The internationally-signed Belfast Agreement guarantees a public vote in Northern Ireland on merging the two Irelands. The result gives Sinn Fein the right to hold the post of the first minister in Northern Ireland’s power-sharing government, with the DUP taking the deputy first minister role.
But it’s unlikely that a government will be set up smoothly soon. Under Northern Ireland’s delicate power-sharing system, the first minister and deputy first minister posts have equal status. Both seats must be filled for a government to be formed. While Sinn Fein is ready to nominate Northern Ireland leader Michelle O’Neill as the first minister, the DUP says it will not follow suit unless there are significant changes to post-Brexit border arrangements that undermine Northern Ireland’s place in the UK.
How confident is Irish reunification now?
Irish unity did not play a significant role in this year’s Northern Ireland election campaign, dominated by more immediate worries, especially a cost-of-living crisis driven by the soaring food and fuel costs. But it remains Sinn Fein’s goal, and party leader Mary Lou McDonald says a referendum in Northern Ireland could be held within a five-year framework. The 1998 Good Friday peace deal stated that Irish reunification could occur if referendums supported it in Northern Ireland and the republic.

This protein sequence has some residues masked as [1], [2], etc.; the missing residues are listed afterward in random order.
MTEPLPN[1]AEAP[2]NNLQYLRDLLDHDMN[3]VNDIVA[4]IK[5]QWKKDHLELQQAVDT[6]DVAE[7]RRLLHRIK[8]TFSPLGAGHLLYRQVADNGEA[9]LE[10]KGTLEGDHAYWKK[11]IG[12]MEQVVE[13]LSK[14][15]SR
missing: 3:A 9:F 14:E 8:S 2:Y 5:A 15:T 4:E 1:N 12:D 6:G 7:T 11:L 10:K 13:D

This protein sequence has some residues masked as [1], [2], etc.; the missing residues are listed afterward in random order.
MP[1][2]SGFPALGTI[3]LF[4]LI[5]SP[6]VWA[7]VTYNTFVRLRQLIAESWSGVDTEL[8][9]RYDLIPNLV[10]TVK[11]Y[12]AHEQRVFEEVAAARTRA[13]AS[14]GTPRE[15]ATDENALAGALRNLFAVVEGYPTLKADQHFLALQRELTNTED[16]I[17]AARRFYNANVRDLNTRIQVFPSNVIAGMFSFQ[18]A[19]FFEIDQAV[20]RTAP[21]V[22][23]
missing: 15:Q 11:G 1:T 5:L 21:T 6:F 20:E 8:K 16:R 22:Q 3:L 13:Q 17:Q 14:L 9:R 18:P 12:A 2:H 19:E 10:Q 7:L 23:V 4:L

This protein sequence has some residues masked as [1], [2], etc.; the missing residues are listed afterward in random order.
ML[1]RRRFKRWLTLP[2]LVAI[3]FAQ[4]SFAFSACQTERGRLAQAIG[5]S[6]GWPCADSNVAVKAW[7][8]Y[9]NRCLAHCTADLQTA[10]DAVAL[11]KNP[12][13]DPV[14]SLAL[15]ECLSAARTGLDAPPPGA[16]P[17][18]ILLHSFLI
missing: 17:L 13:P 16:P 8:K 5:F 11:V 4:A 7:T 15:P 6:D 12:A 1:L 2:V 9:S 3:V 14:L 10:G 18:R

In Northern Ireland, it appears likely that a majority of those voting would express a wish that Northern Ireland should cease to be part of the United Kingdom and form part of a united Ireland. There are no set rules for deciding when that threshold has been met. Complicating the picture is that Northern Ireland’s identity is in flux, with a growing number of people — especially the young — identifying as neither unionist nor nationalist. That is reflected in the strong showing of the centrist Alliance Party. There are growing calls for the power-sharing rules to be changed to reflect the move beyond Northern Ireland’s traditional religious and political divide.
However, after the impressive win, Sinn Fein called for a debate on Northern Ireland. “Today represents a very significant moment of change. It’s a defining moment in our politics and for our people,” said the head of Sinn Fein in Northern Ireland, Michelle O’Neill, whose party secured 29% of first-preference votes to the DUP’s 21.3%. She said there should now be an “honest debate” around the party’s goal of unifying the territory with the Republic of Ireland. The victory will not change the region’s status, as the referendum required to leave the United Kingdom is at the discretion of the British government and likely years away. But the symbolic importance is enormous, ending a century of domination by pro-British parties, supported predominantly by the region’s Protestant population.
The election of Sinn Fein as the biggest party in Northern Ireland’s Assembly is a historic moment, the first time an Irish nationalist party, rather than a British unionist one, has topped the voting. The outcome is hugely symbolic. A party that aims to unite Northern Ireland with the neighbouring Republic of Ireland has a mandate to take the reins in a state established a century ago as a Protestant-majority region within the United Kingdom. Now It is time for Northern Ireland to free itself from absolute dependence on Britain. The time for economic and political prosperity in Northern Ireland has come. Sinn Fein’s historic victory can be called the end of British rule over Ulster. There will undoubtedly be much controversy over the differences between Sinn Fein and London’s economic, political and social views on NI protocol, tax policies, and Immigration.
Northern Ireland and Scotland’s victory will defeat Johnson’s government.